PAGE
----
Enbridge: Thwarting vs. ensuring safety and prosperity?


JLM
#1
Would it make more sense if the people opposed to the pipeline put their efforts in to ensuring that it is a safe and viable facility?
 
petros
#2
Delving deeper into things they don't understand?
 
captain morgan
#3
Quote: Originally Posted by petrosView Post

Delving deeper into things they don't understand?


I like the conspiracy theory angle that this all starts with
 
JLM
#4
Quote: Originally Posted by petrosView Post

Delving deeper into things they don't understand?


Maybe by delving deeper they'd get to understand it!
 
Zipperfish
+1
#5
I don't think people in BC are very convinced that the provincial and federal governmetns are all that serious about the environment.
 
captain morgan
+1
#6
Quote: Originally Posted by ZipperfishView Post

I don't think people in BC are very convinced that the provincial and federal governmetns are all that serious about the environment.


Ironic comment coming from a province that has no problem releasing 100's of thousands of gallons of raw sewage into the ocean each and evey day
 
Zipperfish
#7
Quote: Originally Posted by captain morganView Post

Ironic comment coming from a province that has no problem releasing 100's of thousands of gallons of raw sewage into the ocean each and evey day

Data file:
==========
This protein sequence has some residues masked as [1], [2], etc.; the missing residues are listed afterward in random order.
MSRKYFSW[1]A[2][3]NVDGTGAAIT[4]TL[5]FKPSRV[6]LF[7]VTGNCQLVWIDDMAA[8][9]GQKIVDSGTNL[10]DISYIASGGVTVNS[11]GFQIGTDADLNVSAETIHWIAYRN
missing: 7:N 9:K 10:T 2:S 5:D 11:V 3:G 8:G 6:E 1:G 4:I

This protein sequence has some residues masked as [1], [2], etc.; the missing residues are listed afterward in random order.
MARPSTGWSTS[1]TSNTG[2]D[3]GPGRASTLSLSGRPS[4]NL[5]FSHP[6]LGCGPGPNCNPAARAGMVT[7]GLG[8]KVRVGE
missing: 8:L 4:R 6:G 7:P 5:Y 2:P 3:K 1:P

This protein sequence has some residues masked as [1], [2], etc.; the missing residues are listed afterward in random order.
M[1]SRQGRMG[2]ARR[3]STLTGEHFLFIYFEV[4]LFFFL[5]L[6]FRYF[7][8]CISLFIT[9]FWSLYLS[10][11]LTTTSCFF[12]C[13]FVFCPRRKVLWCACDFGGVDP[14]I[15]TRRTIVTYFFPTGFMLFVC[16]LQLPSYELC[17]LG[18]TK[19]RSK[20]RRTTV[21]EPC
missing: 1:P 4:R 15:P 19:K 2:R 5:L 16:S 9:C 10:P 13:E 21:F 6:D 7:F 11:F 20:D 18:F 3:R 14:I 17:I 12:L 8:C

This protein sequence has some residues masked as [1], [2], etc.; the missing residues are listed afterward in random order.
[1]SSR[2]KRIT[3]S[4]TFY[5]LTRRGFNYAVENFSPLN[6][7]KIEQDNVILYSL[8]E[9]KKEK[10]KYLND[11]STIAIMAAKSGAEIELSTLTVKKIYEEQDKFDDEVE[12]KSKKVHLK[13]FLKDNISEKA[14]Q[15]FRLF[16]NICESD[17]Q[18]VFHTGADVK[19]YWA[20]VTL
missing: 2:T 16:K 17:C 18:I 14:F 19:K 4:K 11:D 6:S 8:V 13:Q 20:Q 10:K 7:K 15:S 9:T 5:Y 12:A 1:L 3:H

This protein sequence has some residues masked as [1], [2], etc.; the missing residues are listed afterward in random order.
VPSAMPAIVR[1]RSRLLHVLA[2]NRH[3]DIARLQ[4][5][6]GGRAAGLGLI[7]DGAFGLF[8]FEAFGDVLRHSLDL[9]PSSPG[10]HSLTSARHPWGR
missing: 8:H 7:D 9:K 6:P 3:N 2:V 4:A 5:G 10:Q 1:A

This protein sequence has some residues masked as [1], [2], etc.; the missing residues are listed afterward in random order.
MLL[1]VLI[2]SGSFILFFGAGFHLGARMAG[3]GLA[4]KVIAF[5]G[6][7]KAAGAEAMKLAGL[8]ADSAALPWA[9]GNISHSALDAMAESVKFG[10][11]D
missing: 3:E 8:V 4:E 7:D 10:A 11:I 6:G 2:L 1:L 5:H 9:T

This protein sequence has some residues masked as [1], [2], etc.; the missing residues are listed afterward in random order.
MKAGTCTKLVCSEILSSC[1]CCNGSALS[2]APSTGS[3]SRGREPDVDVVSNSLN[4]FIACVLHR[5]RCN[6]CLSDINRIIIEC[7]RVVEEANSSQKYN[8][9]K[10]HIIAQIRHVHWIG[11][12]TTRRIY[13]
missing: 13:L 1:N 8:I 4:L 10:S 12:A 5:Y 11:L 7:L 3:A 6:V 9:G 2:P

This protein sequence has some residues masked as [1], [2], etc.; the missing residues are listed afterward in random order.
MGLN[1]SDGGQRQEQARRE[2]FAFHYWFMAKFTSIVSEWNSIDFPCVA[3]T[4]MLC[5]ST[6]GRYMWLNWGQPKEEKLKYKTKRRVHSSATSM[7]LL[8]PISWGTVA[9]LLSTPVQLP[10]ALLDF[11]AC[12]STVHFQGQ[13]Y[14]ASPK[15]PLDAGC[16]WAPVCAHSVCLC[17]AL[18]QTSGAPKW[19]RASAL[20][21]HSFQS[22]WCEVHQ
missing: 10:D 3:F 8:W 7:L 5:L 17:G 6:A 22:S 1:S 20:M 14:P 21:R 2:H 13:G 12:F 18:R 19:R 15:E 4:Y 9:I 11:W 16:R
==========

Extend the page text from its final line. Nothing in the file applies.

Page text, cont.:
Yes--like I said, they're not that serious about the environment. That's my concern.

The environmental impact of the raw sewage, like the impact of the oil sands, is over-rated by a lot of people.
 
captain morgan
+1
#8
My take is that no one is really serious about it - maybe that has to do with the volume of the lobby groups moreso than the gravity and factual seriousness on the issue
 
pgs
+1
#9
Quote: Originally Posted by captain morganView Post

Ironic comment coming from a province that has no problem releasing 100's of thousands of gallons of raw sewage into the ocean each and evey day

But we elected green party to the house of commons and the provincial legislature. How many other provinces can claim the same ?
That sewage discharge may even be coming from Miss Mays riding .

Quote: Originally Posted by ZipperfishView Post

Yes--like I said, they're not that serious about the environment. That's my concern.

The environmental impact of the raw sewage, like the impact of the oil sands, is over-rated by a lot of people.

How many green party representatives from your province ?
 
Zipperfish
#10
Quote: Originally Posted by captain morganView Post

My take is that no one is really serious about it - maybe that has to do with the volume of the lobby groups moreso than the gravity and factual seriousness on the issue

Well, I have nothing against resource extraction, or the oil sands, or the pipelines. I just ask the companies to do their part (with diligent prevention and preparedness), and the government to do theirs (in oversight and enforcement). Being in the business, I happen to know that the feds completely slashed their environmental emergency response capability to save money a couple of years ago. To me, that is inconsistent with the economic goals of western Canada to become an oil/LNG/mining powerhourse.
 
captain morgan
#11
Quote: Originally Posted by pgsView Post

That sewage discharge may even be coming from Miss Mays riding.

Hmmm, I suspect that this would account for possibly 2/3 of that sewage
 
damngrumpy
#12
The only objections I have to the Northern Gateway Pipeline is the company
building it they have a lousy track record. The second objection is I don't
want us selling raw materials to Asia period. They have done enough destruction